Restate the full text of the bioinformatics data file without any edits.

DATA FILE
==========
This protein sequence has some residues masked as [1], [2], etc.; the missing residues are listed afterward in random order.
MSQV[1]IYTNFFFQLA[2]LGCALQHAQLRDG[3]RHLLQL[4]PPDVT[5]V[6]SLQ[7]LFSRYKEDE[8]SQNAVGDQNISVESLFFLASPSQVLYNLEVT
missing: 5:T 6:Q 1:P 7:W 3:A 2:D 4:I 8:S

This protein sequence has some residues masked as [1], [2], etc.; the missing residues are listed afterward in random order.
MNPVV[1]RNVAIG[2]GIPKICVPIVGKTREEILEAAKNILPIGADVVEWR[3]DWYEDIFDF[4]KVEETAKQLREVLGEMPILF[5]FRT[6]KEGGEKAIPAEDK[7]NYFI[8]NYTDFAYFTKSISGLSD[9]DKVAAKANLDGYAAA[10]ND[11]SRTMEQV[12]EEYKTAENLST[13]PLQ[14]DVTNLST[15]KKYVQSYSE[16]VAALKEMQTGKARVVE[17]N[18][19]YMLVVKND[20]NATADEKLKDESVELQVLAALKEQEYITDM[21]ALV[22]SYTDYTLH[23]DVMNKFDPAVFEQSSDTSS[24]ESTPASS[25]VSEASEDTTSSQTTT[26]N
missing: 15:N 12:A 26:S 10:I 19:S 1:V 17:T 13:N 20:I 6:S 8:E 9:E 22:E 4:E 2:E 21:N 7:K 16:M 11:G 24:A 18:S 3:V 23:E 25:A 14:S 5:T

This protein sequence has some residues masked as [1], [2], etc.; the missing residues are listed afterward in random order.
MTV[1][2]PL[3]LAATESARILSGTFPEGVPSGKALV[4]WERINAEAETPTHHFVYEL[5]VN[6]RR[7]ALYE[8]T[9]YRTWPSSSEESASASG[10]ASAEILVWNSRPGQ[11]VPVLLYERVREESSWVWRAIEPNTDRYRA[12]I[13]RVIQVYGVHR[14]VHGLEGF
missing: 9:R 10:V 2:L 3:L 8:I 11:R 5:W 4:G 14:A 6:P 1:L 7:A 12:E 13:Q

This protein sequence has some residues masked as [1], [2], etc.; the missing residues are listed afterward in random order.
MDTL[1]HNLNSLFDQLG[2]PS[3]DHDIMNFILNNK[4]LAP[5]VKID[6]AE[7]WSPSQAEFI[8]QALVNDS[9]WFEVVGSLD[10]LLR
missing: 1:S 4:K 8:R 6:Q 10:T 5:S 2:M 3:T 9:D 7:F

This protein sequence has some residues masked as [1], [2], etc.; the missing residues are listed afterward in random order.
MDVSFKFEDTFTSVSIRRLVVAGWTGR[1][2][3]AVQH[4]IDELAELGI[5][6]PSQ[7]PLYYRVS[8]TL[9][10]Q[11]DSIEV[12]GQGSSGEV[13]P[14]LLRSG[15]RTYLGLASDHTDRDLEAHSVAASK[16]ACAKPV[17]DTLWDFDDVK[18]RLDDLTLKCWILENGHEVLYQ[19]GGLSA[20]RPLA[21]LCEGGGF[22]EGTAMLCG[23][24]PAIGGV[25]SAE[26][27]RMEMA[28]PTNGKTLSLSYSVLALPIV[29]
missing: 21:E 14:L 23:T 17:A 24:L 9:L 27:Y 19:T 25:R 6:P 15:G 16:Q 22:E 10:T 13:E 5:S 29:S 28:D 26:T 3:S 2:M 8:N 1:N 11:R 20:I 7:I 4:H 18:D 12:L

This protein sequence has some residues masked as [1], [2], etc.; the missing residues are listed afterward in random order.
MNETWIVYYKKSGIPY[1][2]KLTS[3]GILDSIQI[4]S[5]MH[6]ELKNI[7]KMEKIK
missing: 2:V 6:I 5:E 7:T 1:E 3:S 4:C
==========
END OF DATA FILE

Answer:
This protein sequence has some residues masked as [1], [2], etc.; the missing residues are listed afterward in random order.
MSQV[1]IYTNFFFQLA[2]LGCALQHAQLRDG[3]RHLLQL[4]PPDVT[5]V[6]SLQ[7]LFSRYKEDE[8]SQNAVGDQNISVESLFFLASPSQVLYNLEVT
missing: 5:T 6:Q 1:P 7:W 3:A 2:D 4:I 8:S

This protein sequence has some residues masked as [1], [2], etc.; the missing residues are listed afterward in random order.
MNPVV[1]RNVAIG[2]GIPKICVPIVGKTREEILEAAKNILPIGADVVEWR[3]DWYEDIFDF[4]KVEETAKQLREVLGEMPILF[5]FRT[6]KEGGEKAIPAEDK[7]NYFI[8]NYTDFAYFTKSISGLSD[9]DKVAAKANLDGYAAA[10]ND[11]SRTMEQV[12]EEYKTAENLST[13]PLQ[14]DVTNLST[15]KKYVQSYSE[16]VAALKEMQTGKARVVE[17]N[18][19]YMLVVKND[20]NATADEKLKDESVELQVLAALKEQEYITDM[21]ALV[22]SYTDYTLH[23]DVMNKFDPAVFEQSSDTSS[24]ESTPASS[25]VSEASEDTTSSQTTT[26]N
missing: 15:N 12:A 26:S 10:I 19:S 1:V 17:T 13:N 20:I 6:S 8:E 9:E 22:E 4:E 2:E 21:N 7:K 16:M 11:G 24:A 18:S 3:V 23:E 25:A 14:S 5:T

This protein sequence has some residues masked as [1], [2], etc.; the missing residues are listed afterward in random order.
MTV[1][2]PL[3]LAATESARILSGTFPEGVPSGKALV[4]WERINAEAETPTHHFVYEL[5]VN[6]RR[7]ALYE[8]T[9]YRTWPSSSEESASASG[10]ASAEILVWNSRPGQ[11]VPVLLYERVREESSWVWRAIEPNTDRYRA[12]I[13]RVIQVYGVHR[14]VHGLEGF
missing: 9:R 10:V 2:L 3:L 8:I 11:R 5:W 4:G 14:A 6:P 1:L 7:A 12:E 13:Q

This protein sequence has some residues masked as [1], [2], etc.; the missing residues are listed afterward in random order.
MDTL[1]HNLNSLFDQLG[2]PS[3]DHDIMNFILNNK[4]LAP[5]VKID[6]AE[7]WSPSQAEFI[8]QALVNDS[9]WFEVVGSLD[10]LLR
missing: 1:S 4:K 8:R 6:Q 10:T 5:S 2:M 3:T 9:D 7:F

This protein sequence has some residues masked as [1], [2], etc.; the missing residues are listed afterward in random order.
MDVSFKFEDTFTSVSIRRLVVAGWTGR[1][2][3]AVQH[4]IDELAELGI[5][6]PSQ[7]PLYYRVS[8]TL[9][10]Q[11]DSIEV[12]GQGSSGEV[13]P[14]LLRSG[15]RTYLGLASDHTDRDLEAHSVAASK[16]ACAKPV[17]DTLWDFDDVK[18]RLDDLTLKCWILENGHEVLYQ[19]GGLSA[20]RPLA[21]LCEGGGF[22]EGTAMLCG[23][24]PAIGGV[25]SAE[26][27]RMEMA[28]PTNGKTLSLSYSVLALPIV[29]
missing: 21:E 14:L 23:T 17:A 24:L 9:L 27:Y 19:T 25:R 6:P 15:G 16:Q 22:E 10:T 13:E 5:S 29:S 28:D 26:T 3:S 2:M 8:N 1:N 11:R 20:I 7:I 4:H 18:D 12:L

This protein sequence has some residues masked as [1], [2], etc.; the missing residues are listed afterward in random order.
MNETWIVYYKKSGIPY[1][2]KLTS[3]GILDSIQI[4]S[5]MH[6]ELKNI[7]KMEKIK
missing: 2:V 6:I 5:E 7:T 1:E 3:S 4:C